TD Ameritrade Park Could Net Its First Profit This Year Due To Larger CWS Crowds
Bigger crowds at this year's College World Series "could put TD Ameritrade Park in the black for the first time" since it opened in the spring of '11, according to a front-page piece by Erin Golden of the OMAHA WORLD-HERALD. The stadium last year made $4.5M during the series, but "once the bills had been paid -- to bondholders, to the NCAA, to the people and companies that keep the park running -- the venue had a net loss of $122,668." It was "an improvement from the park's first fiscal year loss of $803,000 but still not the result the city and the Metropolitan Entertainment and Convention Authority wanted." It is "too soon to tell exactly how this fiscal year, which ends June 30, will shake out." But MECA President & CEO Roger Dixon said that the "combined boost of February's hockey double-header and higher attendance at the CWS is 'promising' for the park's year-end financial situation." Total attendance at this year's CWS was 341,483, up from last year's 326,734 -- "which even had one more game." Omaha City Attorney Paul Kratz said that the "debt service on the park is the first responsibility." The city so far has "paid down" $2.9M of the balance. If it "keeps to the planned payment schedule, the park will be paid off in 2036." The venue was "built for the CWS, and it's the series that covers the park's expenses." However, making a profit "requires a successful stream of cash from other events." TD Ameritrade Park next year will host the Big Ten conference baseball tournament, and MECA officials "have been talking with Creighton about hosting the Big East Conference tournament" (OMAHA WORLD-HERALD, 6/26).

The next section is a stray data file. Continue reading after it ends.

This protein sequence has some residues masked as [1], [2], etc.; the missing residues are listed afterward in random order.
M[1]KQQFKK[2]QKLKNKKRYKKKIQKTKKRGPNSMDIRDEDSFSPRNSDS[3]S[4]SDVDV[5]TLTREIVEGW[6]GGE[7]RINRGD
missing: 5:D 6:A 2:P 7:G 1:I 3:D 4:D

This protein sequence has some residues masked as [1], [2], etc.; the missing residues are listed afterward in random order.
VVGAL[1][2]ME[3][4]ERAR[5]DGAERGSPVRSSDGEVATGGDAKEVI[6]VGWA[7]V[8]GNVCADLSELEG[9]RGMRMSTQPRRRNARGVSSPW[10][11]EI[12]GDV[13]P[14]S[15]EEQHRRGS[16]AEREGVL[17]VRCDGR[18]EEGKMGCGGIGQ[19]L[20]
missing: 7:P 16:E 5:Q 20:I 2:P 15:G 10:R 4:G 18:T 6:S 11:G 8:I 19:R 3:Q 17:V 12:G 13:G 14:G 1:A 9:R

MISSING ROSENBLATT: In Raleigh, Luke DeCock wrote what was "once a showcase for the best of college baseball has become a grueling tableau of the worst of it thanks to Omaha’s new TD Ameritrade Park, where the wide-open spaces leave hitting and pitching trumped by bad defense." The ballpark was built with fences and power alleys "designed to contain the old ping-happy, ball-launching aluminum bats." The same season the venue opened, the NCAA "debuted a less-powerful bat that mimics its wooden counterpart." TD Ameritrade Park was "obsolete" before it ever hosted a CWS game. It is a "beautiful ballpark, but it’s bad for college baseball." The venue's dimensions are "better fitted for a national park than a ballpark." Univ. of North Carolina OF Chaz Frank said, "To make it more interesting for the fans, it'd probably be cooler to move the wall in. But they probably won’t do that." Going into the finals, there were "a total of three home runs hit in 12 games" (Raleigh NEWS & OBSERVER, 6/25).